To the editor: Salem City Council President Mickey Weaver's most recent letter to the editor was not completely honest and forthright. Either the council president is unfamiliar with Ohio pension law or she has deliberately misrepresented the mandatory maximum payout tables published by the Ohio Public Employment Retirement System. OPERS provides that after 35 years in public employment, moreover, one can retire with 78.5 percent of the average of their best three years annual wage. They are eligible to retire at age 55, fully vested. While it is true that police and firemen in Ohio achieve a maximum payout that is slightly less than other Ohio public employees, they are eligible to retire at 48 years of age, fully vested. How many in the private sector have pension benefits anywhere near as generous as these plans? Meanwhile, Salem is one of a small minority of communities all across Ohio in which, up until now, there had been a zero contribution by the city's safety forces to their very generous pension plan. With public pressure to change thisand the threat of a new state law that would require it be changedCouncil President Weaver is proud to point out that Salem city employees have agreed to now begin contributing to their pensions: 4 percent in year one of their contract, 3 percent in year two and another 3 percent in year three. But what Ms. Weaver artfully neglected to point out is that the city employees will be granted a compensating raise of 10 percent over three years to offset the increased contributions to their pension. So where are the concessions, Madame Council President? Where is the whole and unvarnished truth of this matter? Ultimately, I believe that Salem city employees are about as fine as one could find anywhere - from street and utility workers to police and firemen. They deserve to be well compensated. My beef is not with city employees, but rather with politicians even in my own party who have been playing Santa Claus with the city's increasingly scarce resources while proposing multi-million dollar tax increases that they now acknowledge were not even needed. It is no wonder that Ms. Weaver and the current mayorand the Democrats who want to take control of city hallare all dodging an independent audit of the city government. What more do they have to hide from everybody?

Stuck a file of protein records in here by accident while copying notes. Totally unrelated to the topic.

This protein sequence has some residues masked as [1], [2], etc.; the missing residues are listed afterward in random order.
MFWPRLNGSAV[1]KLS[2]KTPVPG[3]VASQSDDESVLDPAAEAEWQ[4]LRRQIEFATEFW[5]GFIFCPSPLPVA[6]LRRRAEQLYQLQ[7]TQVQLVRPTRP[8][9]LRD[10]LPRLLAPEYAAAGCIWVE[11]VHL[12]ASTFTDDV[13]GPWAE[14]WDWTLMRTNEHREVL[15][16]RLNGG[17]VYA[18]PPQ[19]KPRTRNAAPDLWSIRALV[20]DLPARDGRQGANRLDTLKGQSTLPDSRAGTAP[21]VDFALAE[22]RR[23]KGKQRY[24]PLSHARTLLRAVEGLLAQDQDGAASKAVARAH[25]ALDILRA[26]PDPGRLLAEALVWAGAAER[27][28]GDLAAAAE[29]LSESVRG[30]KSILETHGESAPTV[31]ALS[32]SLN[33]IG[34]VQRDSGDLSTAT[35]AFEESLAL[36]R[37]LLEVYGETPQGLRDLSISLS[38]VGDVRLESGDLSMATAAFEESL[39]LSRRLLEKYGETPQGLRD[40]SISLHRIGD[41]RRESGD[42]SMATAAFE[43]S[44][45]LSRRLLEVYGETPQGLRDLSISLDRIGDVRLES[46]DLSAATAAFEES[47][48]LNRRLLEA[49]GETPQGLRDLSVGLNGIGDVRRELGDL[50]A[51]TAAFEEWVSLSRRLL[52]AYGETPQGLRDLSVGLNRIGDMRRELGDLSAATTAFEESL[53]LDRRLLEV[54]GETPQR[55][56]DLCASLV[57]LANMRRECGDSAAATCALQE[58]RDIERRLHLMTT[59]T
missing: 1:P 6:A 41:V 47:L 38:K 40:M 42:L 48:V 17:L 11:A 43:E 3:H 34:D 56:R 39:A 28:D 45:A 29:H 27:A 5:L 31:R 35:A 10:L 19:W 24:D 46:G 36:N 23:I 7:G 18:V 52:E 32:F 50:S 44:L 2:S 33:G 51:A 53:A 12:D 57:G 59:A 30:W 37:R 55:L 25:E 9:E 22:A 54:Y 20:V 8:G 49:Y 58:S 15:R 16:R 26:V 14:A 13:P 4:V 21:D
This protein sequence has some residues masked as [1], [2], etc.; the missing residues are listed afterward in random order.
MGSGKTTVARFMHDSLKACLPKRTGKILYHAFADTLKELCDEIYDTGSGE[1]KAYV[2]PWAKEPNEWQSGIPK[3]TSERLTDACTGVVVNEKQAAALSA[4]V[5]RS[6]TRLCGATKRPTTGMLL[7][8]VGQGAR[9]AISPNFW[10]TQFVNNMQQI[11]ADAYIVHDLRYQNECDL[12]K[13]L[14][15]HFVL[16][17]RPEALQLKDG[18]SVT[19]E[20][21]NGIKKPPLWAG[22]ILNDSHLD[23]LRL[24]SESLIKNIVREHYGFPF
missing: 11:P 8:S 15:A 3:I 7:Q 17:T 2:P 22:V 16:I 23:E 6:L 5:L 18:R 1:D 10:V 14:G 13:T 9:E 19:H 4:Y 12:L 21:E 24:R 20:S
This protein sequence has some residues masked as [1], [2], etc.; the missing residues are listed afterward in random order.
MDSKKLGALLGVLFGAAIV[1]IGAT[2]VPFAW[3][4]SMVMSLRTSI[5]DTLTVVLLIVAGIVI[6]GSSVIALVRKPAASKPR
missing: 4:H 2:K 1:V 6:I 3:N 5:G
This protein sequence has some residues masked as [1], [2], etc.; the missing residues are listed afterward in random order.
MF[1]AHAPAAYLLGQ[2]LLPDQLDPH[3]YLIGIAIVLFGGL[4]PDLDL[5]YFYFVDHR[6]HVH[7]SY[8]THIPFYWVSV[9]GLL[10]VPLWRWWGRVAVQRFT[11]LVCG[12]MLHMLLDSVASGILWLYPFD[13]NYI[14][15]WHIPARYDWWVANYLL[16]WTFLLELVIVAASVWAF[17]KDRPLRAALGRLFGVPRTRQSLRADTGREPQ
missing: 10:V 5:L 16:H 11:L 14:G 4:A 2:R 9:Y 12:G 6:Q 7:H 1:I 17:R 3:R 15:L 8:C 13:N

David W. Johnson, Salem